International Financials – What’s Behind the Recent Rally

Performance for the MSCI EAFE Financials Index has been characterized by two distinct phases in the first third of the year. Investment Principal Todd Edwards examines the divergence and provides his insights.

 

Over the course of the first third of the year, International Financials, as measured by the MSCI EAFE Financial index, have witnessed significant performance divergence from the MSCI EAFE. During the first quarter, EAFE Financials lagged the index by roughly 300 bps. Since that time there has been a notable shift as financials have outperformed for the month of April (and are now outperforming the EAFE index year to date).

 

The following graph shows the Q2 relationship. So far in the second quarter EAFE financials are outperforming the EAFE by a greater magnitude than their underperformance in the first quarter. In ballpark terms, the index is up 2.7%, while the financials are up over 6.2% for the month.

The next graph shows the full year performance comparison and the disappearance of financials underperformance relative to the EAFE.

Interestingly, this shift to financials outperformance began at the same time that the U.S. yield curve briefly inverted (not the whole curve, just the 3mo/10yr). The inversion happened on 3/22 and lasted for 5 days. The turn in the financials started four days later, on the 26th.

Obviously one would be hard-pressed to assert that curve inversion caused financials to outperform. Rather, we believe the financials outperformance and the “esoteric” yield curve inversion have been caused by the same thing: regime change in global monetary policy emanating from the Fed (the inversion reflected more than anything short-term moves to hedge by fixed income investors on the wrong side of the boat).

The Fed’s shift includes a dovish pivot in terms of further rate normalization, shrinkage of the balance sheet, and commentary about accepting higher levels of inflation. Similarly, Fed commentary about shortening the duration of the existing balance sheet has also helped as it points to potential steepening (and Fed dry powder) in the future—in effect, this equates to less buying at the long end and more buying at the short end with steepening the logical outcome. Together, we believe, this constitutes a commitment to support the business cycle, corporate earnings and indirectly, valuations.

There are a variety of interesting confirmations of this shift in behavior:

  • Easing financial conditions in the US,
  • The same pattern of financials outperformance in the US
  • Higher copper prices,
  • Improved inflation expectations,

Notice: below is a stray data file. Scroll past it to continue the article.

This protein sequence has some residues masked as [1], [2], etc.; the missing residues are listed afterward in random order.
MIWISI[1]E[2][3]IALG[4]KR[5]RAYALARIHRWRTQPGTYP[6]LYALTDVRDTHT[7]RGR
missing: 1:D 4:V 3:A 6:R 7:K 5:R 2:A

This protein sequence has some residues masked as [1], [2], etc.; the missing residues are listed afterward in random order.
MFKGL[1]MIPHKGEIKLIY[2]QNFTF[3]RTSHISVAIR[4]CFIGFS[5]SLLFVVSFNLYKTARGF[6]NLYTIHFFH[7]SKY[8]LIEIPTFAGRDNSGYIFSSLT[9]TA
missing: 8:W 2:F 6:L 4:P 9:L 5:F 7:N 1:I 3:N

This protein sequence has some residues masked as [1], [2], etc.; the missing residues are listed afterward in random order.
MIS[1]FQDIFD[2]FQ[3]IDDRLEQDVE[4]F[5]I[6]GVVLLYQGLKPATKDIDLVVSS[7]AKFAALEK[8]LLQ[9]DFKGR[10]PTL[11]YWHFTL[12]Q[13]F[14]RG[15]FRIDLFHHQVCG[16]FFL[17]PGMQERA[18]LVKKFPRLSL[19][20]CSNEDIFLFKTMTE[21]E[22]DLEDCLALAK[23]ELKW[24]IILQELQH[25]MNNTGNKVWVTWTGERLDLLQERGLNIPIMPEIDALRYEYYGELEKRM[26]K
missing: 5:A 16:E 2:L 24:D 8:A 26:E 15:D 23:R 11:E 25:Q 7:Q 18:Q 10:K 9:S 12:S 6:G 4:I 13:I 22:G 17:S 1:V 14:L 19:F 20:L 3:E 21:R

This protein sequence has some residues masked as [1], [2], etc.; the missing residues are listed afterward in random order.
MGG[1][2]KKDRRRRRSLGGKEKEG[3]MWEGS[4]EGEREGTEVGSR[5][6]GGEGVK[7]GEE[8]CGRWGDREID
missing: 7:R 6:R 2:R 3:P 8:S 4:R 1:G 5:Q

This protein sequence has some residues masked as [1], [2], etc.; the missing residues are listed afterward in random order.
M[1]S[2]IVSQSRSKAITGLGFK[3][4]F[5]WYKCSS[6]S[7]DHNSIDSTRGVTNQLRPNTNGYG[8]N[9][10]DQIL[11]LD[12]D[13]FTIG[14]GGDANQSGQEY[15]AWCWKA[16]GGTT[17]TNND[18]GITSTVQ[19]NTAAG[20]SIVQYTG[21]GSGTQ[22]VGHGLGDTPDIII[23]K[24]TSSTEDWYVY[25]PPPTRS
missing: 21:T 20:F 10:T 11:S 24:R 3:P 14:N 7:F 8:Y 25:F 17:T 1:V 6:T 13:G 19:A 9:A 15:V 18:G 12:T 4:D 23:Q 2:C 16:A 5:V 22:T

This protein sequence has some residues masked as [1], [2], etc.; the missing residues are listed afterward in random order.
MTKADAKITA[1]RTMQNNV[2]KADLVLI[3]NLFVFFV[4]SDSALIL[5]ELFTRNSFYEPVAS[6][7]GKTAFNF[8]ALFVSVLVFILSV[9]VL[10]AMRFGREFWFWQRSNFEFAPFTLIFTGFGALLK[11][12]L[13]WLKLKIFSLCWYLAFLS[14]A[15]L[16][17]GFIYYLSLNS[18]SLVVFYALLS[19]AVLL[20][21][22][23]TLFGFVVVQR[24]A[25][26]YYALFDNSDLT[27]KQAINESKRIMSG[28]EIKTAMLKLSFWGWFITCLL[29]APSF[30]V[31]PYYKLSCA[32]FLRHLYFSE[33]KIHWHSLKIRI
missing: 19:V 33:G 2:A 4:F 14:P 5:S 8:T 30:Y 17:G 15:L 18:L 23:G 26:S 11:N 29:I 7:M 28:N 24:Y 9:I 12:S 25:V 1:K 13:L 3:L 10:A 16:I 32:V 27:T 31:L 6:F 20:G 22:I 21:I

• Rallying global equities

As the following charts on valuations illustrate, expectations are low, and we feel the combination of the Fed (and global) policy pivot + economic green shoots + distressed valuations should support solid performance from the financials for the next couple of quarters.   In our view, we are already seeing signs of economic reacceleration in the US and China. Europe and Japan should eventually follow, perhaps aided by further fiscal and monetary stimulus.

 

 

 

 

 

 

 

Todd Edwards is an Investment Principal at Cambiar Investors.  In addition to his company research responsibilities, Mr. Edwards also oversees…

 

 

 

 

Disclosures

Certain information contained in this communication constitutes “forward-looking statements”. Due to market risk and uncertainties, actual events, results or performance may differ materially from that reflected or contemplated in such forward-looking statements. Any characteristics included are for illustrative purposes and accordingly, no assumptions or comparisons should be made based upon these ratios. Statistics/charts may be based upon third-party sources that are deemed to be reliable, however, Cambiar does not guarantee its accuracy or completeness. Past performance is no indication of future results. All material is provided for informational purposes only and there is no guarantee that the opinions expressed herein will be valid beyond the date of this communication. 

KBW Index – An index consisting of 24 banking stocks.  The constituents of the index represent large U.S. national money center banks, regional banks, and thrift institutions. The KBW Bank Index is a benchmark stock index for the banking sector.

Goldman Sachs Financial Conditions Index – An index that consists of weighted average of riskless interest rates, the exchange rate, equity valuations, and credit spreads, with weights that correspond to the direct impact of each variable on GDP.